EB Member Karen and her family
At around 18 months of age we started to question the way Rora's tummy would swell after eating. The general consensus from friends seemed to be it was a normal toddler tummy from eating too much but it stayed in the back of our minds as not quite right.
When she was nearly two she had a week of white poos in her nappy. We knew this definitely wasn't right and took her to my GP to be checked out. The GP gave us a referral to the paediatrics unit at the hospital and suggested we try removing dairy from her diet. Removing the dairy didn't seem to help. She had always had multiple soft pasty poos in a day, but so had her brother so we waited for the appointment, not having a clue what to suspect.
My baby had Coeliac disease and couldn’t ever eat gluten again. She could never just go out with her friends for pizza or live a normal life...
I had to work so Geoff took her to the appointment when it finally arrived that September. When he came home he said that they thought that she might have Coeliac disease and had taken blood tests. Of course the blood tests were positive so a gastroscopy and biopsy were needed however it was not until early December that these happened.
After a six hour wait without any food or water (I was surprised at how well she coped) it was finally her turn. I waited anxiously while the procedure was performed which went smoothly and fast. She recovered so quickly you'd hardly even know she'd gone under anaesthetic!
Two weeks later we had a follow up appointment to get the results from the paediatric surgeon. He explained her biopsy was positive and seemed surprised we hadn't removed gluten from her diet already. We honestly didn't expect to get the news that she had Coeliac disease and at first I was devastated and couldn't seem to take it in. My baby had Coeliac disease and couldn't ever eat gluten again. She could never just go out with her friends for pizza or live a normal life...
I didn't know where to start with feeding her gluten free and due to finding out just before Christmas it was going to be three to four weeks before we could see the dietician. Eventually, after hours googling, searching on Essential Baby and contacting other Essential Baby members whose children had also been diagnosed, I made it to the supermarket where I filled a trolley with products marked gluten free (wohhh, the cost!!!). Once I had the gluten free food I was able to reduce my anxiety and calm down enough to really start learning what this meant for us.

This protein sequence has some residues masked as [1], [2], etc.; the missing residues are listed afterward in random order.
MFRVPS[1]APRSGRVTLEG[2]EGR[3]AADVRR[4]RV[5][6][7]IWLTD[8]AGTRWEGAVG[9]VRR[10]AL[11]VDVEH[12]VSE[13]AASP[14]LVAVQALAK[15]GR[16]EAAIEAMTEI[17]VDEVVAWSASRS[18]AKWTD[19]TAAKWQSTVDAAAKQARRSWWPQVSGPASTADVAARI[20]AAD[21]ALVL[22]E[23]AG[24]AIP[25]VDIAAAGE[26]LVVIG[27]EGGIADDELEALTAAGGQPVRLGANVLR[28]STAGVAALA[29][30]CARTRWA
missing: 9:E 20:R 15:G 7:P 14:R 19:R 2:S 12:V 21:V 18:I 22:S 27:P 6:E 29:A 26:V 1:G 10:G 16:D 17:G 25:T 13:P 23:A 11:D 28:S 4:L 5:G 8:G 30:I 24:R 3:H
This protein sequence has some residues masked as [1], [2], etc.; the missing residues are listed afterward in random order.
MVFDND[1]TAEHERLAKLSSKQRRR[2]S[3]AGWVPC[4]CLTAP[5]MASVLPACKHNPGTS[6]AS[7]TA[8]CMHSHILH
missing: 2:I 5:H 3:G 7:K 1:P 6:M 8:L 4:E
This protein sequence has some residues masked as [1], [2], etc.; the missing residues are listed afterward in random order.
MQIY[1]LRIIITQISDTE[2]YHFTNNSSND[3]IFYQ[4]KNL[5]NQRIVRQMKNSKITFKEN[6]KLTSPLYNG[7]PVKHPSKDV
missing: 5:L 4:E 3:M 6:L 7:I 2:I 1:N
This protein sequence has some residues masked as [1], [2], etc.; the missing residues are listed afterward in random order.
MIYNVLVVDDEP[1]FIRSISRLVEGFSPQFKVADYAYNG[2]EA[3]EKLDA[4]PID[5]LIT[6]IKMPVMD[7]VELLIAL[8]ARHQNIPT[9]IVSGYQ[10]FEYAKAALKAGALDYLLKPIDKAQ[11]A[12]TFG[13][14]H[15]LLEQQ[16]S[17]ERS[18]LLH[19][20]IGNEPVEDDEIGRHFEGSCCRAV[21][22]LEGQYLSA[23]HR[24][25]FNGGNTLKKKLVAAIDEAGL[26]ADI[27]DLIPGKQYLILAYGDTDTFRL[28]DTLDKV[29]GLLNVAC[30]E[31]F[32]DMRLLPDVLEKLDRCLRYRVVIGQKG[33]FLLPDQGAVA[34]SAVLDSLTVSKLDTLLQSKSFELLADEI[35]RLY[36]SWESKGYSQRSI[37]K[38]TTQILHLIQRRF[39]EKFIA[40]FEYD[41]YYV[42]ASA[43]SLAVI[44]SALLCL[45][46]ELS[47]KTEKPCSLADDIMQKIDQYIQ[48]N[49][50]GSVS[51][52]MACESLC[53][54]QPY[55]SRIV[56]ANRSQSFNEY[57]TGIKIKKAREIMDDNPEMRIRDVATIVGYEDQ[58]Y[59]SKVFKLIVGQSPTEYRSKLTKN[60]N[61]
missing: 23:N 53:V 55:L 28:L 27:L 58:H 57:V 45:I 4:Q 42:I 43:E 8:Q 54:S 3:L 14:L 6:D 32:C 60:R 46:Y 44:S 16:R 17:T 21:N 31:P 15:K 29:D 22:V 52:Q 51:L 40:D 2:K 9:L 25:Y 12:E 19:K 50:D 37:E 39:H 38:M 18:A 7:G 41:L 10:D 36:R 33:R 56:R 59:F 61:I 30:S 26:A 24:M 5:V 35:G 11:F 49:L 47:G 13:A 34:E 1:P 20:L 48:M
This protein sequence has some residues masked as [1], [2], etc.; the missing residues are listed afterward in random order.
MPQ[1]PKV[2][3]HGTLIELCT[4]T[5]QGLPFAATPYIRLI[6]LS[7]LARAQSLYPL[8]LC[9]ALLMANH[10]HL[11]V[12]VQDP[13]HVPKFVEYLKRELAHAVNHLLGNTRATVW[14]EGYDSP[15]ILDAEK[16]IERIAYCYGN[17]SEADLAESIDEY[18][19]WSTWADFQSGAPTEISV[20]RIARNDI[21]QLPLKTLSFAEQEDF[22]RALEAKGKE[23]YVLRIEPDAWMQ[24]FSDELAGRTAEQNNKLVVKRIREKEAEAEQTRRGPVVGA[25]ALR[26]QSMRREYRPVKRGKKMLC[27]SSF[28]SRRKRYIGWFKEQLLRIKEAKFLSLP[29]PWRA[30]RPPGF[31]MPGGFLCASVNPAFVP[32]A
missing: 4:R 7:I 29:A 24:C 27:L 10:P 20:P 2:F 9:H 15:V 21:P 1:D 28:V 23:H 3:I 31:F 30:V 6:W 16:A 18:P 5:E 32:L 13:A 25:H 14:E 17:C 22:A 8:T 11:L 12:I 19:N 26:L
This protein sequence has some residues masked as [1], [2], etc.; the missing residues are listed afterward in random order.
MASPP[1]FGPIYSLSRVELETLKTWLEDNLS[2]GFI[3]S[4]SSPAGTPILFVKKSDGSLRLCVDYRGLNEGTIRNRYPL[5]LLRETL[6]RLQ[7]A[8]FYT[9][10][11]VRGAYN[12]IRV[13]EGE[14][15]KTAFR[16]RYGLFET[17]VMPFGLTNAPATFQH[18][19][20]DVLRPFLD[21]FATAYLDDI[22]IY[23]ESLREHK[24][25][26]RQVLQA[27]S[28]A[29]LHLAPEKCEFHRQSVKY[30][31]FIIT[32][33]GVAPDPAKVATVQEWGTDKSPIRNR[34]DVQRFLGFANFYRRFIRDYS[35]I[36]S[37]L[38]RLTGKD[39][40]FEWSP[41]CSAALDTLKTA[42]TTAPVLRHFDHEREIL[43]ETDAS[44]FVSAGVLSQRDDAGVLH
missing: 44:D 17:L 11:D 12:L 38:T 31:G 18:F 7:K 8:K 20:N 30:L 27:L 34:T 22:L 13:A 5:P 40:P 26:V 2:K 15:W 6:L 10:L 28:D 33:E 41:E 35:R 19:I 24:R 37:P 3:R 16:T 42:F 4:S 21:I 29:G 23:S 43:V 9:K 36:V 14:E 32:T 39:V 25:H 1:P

I was extremely grateful to see how far the range of gluten free foods had come in the four years when a girlfriend had a pregnancy related gluten intolerance and struggled to find any ready made foods. There were even frozen gluten free chicken nuggets – at $10 for 10!!!
Luckily I enjoy cooking, plus I have my trusty Thermomix so after stocking up on gluten free recipe books, I started learning how to cook gluten free. It was tricky at times as I had to learn a whole new way of doing things! There is no one flour that is great to replace regular wheat flour, so the gluten free cook generally needs to use between three and six different flours in each recipe to achieve the desired taste and texture. At least buying a whole two shelves of gluten free ingredients was an excuse to buy more Tupperware – colour coded to indicate gluten or gluten free of course!
We've had our share of gluten free disasters but more often than not successes too. We don't have a fully gluten free house as there's no way that the rest of the family could do without their sandwiches, but we try to keep one side of our kitchen gluten free and the other for gluten only. We did have to buy some things to help prevent cross contamination, such as a new pasta strainer, toaster and bread tin. Most things are fine when washed thoroughly (some people are more sensitive to contamination but so far we are OK this way) and we take great care in wiping down benches and tables etc. before use.
Unfortunately along the way there have been several times when Rora has eaten gluten by accident and the results seem to become more extreme as her body grows. With each exposure the villi in her small intestine recover and she becomes more sensitive to gluten.